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Guide to Writing a Masters Dissertation

A Masters Dissertation is an important aspect of your degree. It can be defined as extended research on a particular subject. As Masters courses are generally one year long, the Masters dissertation is usually the final, and most important project of the course.

  1. CHOOSE THE RIGHT TOPIC - Students who are pursuing the degree have the freedom to choose the topic that they wish to research on. Choosing the right topic is one of the most important aspects of your Masters dissertation and you must do this extremely carefully. If you are unsure about the right topic for you, then you could also seek the help of others such as your professor. 
  2. REMEMBER THE WORD COUNT - Postgraduate dissertations are generally longer than Undergraduate ones. Some undergraduate dissertations can be as little as 6,000 words, wheras Masters dissertations can be up to 20,000 words in some cases. Given the large volume of writing required, students must understand that they need to put in a lot of effort and do a lot of planning and organising to ensure they can complete enough words whilst keeping concise and to the point.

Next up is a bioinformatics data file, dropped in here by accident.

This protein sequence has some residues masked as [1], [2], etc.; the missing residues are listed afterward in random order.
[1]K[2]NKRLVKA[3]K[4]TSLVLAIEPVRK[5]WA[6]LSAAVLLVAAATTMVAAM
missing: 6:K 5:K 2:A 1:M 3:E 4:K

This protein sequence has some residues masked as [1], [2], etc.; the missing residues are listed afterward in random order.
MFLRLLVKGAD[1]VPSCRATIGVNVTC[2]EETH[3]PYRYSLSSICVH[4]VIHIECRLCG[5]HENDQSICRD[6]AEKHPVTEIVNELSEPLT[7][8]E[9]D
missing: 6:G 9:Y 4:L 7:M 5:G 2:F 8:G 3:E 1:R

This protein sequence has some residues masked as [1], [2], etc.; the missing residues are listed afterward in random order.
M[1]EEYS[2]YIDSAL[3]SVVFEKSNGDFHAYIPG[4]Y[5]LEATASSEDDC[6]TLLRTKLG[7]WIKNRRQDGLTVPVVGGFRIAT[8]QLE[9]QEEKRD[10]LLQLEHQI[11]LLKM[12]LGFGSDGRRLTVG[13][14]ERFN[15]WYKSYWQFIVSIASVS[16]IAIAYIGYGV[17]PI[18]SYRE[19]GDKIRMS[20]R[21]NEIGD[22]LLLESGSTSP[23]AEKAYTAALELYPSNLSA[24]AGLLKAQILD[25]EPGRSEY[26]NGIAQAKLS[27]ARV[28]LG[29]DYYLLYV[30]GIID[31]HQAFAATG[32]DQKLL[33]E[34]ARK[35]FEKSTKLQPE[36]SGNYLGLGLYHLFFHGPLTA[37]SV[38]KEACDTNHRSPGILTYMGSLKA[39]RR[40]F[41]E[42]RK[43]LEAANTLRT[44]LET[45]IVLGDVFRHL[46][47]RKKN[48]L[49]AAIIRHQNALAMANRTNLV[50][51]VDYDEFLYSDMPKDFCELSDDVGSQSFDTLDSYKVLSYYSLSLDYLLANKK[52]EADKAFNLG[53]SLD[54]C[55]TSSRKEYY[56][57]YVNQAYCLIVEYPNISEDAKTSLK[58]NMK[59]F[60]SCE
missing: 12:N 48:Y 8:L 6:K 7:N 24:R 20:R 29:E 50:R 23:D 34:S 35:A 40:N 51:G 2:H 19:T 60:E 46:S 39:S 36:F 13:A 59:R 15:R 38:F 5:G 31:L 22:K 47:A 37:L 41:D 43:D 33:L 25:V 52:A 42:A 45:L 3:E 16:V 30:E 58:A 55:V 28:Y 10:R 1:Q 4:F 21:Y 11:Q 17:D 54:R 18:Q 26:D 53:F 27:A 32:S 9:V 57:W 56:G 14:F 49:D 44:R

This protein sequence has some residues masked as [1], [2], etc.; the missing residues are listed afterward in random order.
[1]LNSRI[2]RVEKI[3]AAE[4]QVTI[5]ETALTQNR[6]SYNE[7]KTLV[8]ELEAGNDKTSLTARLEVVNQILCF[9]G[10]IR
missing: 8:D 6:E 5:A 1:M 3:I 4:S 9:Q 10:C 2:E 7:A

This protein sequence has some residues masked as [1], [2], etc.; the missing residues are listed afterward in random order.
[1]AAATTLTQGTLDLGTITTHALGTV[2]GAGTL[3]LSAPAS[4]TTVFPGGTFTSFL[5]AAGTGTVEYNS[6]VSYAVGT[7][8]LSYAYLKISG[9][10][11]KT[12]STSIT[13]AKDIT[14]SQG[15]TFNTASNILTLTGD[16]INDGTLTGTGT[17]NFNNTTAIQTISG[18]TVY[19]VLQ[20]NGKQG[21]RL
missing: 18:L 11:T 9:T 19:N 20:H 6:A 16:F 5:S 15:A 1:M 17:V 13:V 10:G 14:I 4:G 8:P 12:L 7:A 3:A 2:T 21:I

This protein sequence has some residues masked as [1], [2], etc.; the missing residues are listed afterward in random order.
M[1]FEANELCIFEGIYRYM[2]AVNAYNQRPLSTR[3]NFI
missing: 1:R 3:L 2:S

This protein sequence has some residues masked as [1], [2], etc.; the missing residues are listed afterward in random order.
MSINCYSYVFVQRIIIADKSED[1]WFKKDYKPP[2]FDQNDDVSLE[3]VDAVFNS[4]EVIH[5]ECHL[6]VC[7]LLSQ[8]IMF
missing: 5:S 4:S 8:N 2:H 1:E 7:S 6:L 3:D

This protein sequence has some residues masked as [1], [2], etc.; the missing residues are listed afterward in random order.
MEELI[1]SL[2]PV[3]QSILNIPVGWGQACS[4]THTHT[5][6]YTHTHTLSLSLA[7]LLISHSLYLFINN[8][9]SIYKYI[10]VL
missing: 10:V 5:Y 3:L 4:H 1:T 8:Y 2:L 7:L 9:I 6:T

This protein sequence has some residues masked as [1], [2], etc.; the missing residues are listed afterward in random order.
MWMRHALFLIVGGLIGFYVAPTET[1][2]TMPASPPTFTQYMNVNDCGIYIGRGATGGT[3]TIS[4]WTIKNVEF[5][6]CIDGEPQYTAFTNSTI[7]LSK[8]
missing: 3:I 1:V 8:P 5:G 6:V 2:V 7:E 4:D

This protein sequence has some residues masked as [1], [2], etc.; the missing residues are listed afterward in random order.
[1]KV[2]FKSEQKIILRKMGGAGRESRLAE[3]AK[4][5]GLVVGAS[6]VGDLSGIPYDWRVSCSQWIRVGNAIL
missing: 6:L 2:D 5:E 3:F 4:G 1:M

3. CARRY OUT PRELIMINARY RESEARCH - Once the chosen topic has been selected, students will need to carry out preliminary research. This research can include assessing the volume of literature available on the topic and the quality of journals. Once the preliminary research is complete, the students must create a research proposal. This proposal can act as a summary of the actual dissertation. It needs to include a brief about all the chapters, and yet it should be concise. Once the research proposal has been finalised in association with your professor, you are ready to take the first step towards completing the actual dissertation.
  4. FOCUS ON MARKING CRITERIA - In addition to the above, students also need to be fully aware of the other aspects of a Masters dissertation. Firstly, they must review the Universities requirements. Most universities have set guidelines when it comes to dissertations, of which can vary course by course. Students must be completely clear and familiar about these guidelines. Secondly, students must be aware of the submission timelines and any interim deadlines set by professors, to manage their workload appropriately. Finally, students should be fully aware of the structure of the dissertation. The chapters should be interlinked with each other, and there should be a logical flow to the dissertation.

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